2014 in Clark County saw dramatic jump in fatal crashes

Number was twice as high as in 2013; law enforcement traffic units grapple with reduction in manpower

By Patty Hastings, Columbian Social Services, Demographics, Faith

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How To Help

If you see a driver who appears to be under the influence or driving recklessly, call 911 with the vehicle's description, license plate number, location and direction of travel.

Related Coverage

Expert tries to educate young drivers about importance of attention to road

How To Help

If you see a driver who appears to be under the influence or driving recklessly, call 911 with the vehicle’s description, license plate number, location and direction of travel.

Related Coverage

Expert tries to educate young drivers about importance of attention to road

Traffic fatalities ended 39 lives last year in Clark County.

The county’s traffic deaths in 2014 were twice as high as they were in 2013, and higher than any other year in the last decade. The increase in traffic fatalities also bucks the statewide trend, in which the number of deaths has stayed more or less flat in recent years, said Staci Hoff, director of research at the Washington Traffic Safety Commission.

“There’s nothing out there that says why all of a sudden we took that jump,” said Marion Swendson, manager of Clark County’s Target Zero program, a statewide effort to eliminate all traffic deaths and serious-injury crashes by 2030.

Last year’s fatal crashes happened for a variety of reasons, whether it was speed, a driver mistake, the driver having a medical problem or — the top cause — driving under the influence.

For years motorists under the influence of drugs or alcohol have been the leading cause of local traffic deaths. In 2014, they accounted for at least 14 lives lost. Allegedly, two drivers in those cases were under the influence of pot, some had taken other drugs and most had been drinking.

“Drive Sober or Get Pulled Over” and “Drive High, Get a DUI” are slogans that police and traffic safety organizations constantly try to reiterate to the public, though they aren’t able to reach everyone.

Driving under the influence is “like having a loaded gun going down the road. You have no idea when it’s going to go off,” said Vancouver police traffic Sgt. Pat Johns.

Investigating DUIs and fatal crashes is complex and requires a lot of expertise, Johns said, and it’s a daunting task for traffic units that are smaller than they used to be.

Officers stretched thin

Johns’ traffic unit is made up of just four people. Traffic Officer Dustin Goudschaal is on leave after he was shot during a routine traffic stop in June. So, the group is down to three.

“You can’t do more with less when you have less,” Johns said.

Twelve years ago, there were 14 officers on the traffic unit, during which time there was a 25-month stretch with no traffic fatalities in Vancouver. The number of dedicated officers made a difference, Johns said. “We see that having directed enforcement does work.”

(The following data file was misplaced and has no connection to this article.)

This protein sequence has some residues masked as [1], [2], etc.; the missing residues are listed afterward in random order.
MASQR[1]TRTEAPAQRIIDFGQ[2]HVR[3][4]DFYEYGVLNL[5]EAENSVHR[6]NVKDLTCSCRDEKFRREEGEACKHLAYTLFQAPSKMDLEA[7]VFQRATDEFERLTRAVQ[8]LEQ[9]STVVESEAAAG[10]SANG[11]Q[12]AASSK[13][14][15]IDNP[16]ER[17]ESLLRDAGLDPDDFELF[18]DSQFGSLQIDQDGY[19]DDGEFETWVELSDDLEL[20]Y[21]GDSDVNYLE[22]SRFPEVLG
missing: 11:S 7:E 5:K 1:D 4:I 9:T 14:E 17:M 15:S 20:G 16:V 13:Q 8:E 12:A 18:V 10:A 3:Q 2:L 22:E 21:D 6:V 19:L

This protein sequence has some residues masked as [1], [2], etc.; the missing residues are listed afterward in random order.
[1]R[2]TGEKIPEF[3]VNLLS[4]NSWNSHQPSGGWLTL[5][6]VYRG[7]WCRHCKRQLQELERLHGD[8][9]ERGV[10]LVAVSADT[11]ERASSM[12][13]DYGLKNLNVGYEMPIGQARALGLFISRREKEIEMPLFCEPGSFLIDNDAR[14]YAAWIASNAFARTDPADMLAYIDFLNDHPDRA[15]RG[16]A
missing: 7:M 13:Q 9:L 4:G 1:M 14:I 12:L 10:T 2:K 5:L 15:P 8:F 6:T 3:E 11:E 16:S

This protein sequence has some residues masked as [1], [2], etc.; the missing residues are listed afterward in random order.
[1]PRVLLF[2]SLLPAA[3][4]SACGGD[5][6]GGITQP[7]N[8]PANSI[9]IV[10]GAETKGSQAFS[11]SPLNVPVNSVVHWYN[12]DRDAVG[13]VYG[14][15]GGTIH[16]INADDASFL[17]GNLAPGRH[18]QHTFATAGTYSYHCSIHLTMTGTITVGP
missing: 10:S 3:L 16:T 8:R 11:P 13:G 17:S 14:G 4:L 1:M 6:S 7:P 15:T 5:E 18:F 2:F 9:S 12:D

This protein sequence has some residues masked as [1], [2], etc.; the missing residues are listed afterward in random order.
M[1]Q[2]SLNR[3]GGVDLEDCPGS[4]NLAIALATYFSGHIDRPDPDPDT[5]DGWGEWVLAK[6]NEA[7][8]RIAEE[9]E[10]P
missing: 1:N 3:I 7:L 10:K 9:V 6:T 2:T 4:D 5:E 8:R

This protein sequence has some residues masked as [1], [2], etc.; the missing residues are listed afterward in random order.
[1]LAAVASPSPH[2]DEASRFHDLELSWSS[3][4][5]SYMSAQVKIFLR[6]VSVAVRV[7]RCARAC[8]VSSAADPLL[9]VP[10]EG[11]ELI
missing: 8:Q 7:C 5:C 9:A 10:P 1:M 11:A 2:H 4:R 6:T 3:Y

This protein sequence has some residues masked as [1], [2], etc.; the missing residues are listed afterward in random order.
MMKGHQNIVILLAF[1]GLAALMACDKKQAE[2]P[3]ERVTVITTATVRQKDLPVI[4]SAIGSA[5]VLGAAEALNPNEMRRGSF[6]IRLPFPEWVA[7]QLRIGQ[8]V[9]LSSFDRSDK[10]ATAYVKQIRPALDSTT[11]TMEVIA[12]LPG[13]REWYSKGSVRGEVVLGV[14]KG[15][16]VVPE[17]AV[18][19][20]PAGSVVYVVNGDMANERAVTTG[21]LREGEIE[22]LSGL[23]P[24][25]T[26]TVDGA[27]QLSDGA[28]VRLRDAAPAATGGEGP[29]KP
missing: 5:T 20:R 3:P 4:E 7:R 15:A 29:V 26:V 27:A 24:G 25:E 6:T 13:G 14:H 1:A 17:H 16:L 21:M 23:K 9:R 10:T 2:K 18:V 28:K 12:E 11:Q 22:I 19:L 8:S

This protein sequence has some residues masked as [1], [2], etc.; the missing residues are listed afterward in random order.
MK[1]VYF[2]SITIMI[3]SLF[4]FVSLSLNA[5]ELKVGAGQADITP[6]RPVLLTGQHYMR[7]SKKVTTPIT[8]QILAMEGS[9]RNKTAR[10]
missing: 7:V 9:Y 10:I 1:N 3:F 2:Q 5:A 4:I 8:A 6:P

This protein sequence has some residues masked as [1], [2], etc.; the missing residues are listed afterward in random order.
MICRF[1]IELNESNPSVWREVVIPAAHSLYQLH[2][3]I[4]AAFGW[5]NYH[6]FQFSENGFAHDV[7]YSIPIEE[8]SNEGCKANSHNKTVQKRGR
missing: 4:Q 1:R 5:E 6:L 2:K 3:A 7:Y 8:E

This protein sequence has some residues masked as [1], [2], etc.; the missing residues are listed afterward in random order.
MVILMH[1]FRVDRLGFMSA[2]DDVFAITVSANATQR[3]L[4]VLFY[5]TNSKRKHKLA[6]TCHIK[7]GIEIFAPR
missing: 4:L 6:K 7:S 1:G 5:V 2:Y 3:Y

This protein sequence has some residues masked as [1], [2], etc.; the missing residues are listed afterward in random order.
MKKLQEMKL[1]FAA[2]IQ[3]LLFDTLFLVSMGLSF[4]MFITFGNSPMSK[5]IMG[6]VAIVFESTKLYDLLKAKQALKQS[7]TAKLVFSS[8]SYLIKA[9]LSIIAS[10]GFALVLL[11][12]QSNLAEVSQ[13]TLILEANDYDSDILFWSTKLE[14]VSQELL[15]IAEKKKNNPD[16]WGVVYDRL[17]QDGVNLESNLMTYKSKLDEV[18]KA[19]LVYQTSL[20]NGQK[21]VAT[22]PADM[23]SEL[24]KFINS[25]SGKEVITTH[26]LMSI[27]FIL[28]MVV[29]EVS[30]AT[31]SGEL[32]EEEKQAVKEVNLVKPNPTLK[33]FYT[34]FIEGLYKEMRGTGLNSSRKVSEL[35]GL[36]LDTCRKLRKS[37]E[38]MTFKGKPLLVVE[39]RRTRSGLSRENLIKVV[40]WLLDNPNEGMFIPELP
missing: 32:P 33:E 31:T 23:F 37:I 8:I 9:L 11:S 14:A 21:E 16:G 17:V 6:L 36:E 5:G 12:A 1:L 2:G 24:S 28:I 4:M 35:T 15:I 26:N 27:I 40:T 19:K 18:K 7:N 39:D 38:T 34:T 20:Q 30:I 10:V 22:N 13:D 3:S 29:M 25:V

Patrol work, regardless of whether an officer is on the traffic unit, sends police to all parts of the county. This means when the next emergency crops up an officer may be nearby — or not.

“We can’t always get to everybody. It’s the reality of our staffing,” Johns said.

Such was the case on the morning of Dec. 8. After a maroon Monte Carlo struck a car in Portland and drove away, a driver in a black pickup called 911 and followed the car to let dispatchers know what was going on. The Monte Carlo got onto Interstate 205, struck a small white truck and kept going north, according to documents filed in Clark County Superior Court.

A motorist called 911 to say the driver looked as though he was drooling and falling asleep while the vehicle weaved side to side, the documents said. Any available officers were scrambling to get to that Monte Carlo before something serious happened, but nobody was nearby at the time, Johns said.

Then, the Monte Carlo took state Highway 500 westbound. Vancouver police Cpl. Neil Martin radioed that he was eastbound on the highway when he saw the car westbound, being followed by a witness who had emergency flashers on, according to court documents.

The Monte Carlo took the Andresen Road exit, striking a light pole and knocking it to the ground, and then pinballed down the road. Near Vancouver Mall Drive, the car struck Anita Walters while she was walking on the sidewalk. The 57-year-old, who was there as part of a work crew, went limp. Walters died from her injuries.

Matthew Purifoy of Portland was charged with vehicular homicide intoxication and vehicular homicide reckless driving in connection with Walters’ death. She was one of eight pedestrians struck and killed last year in the county.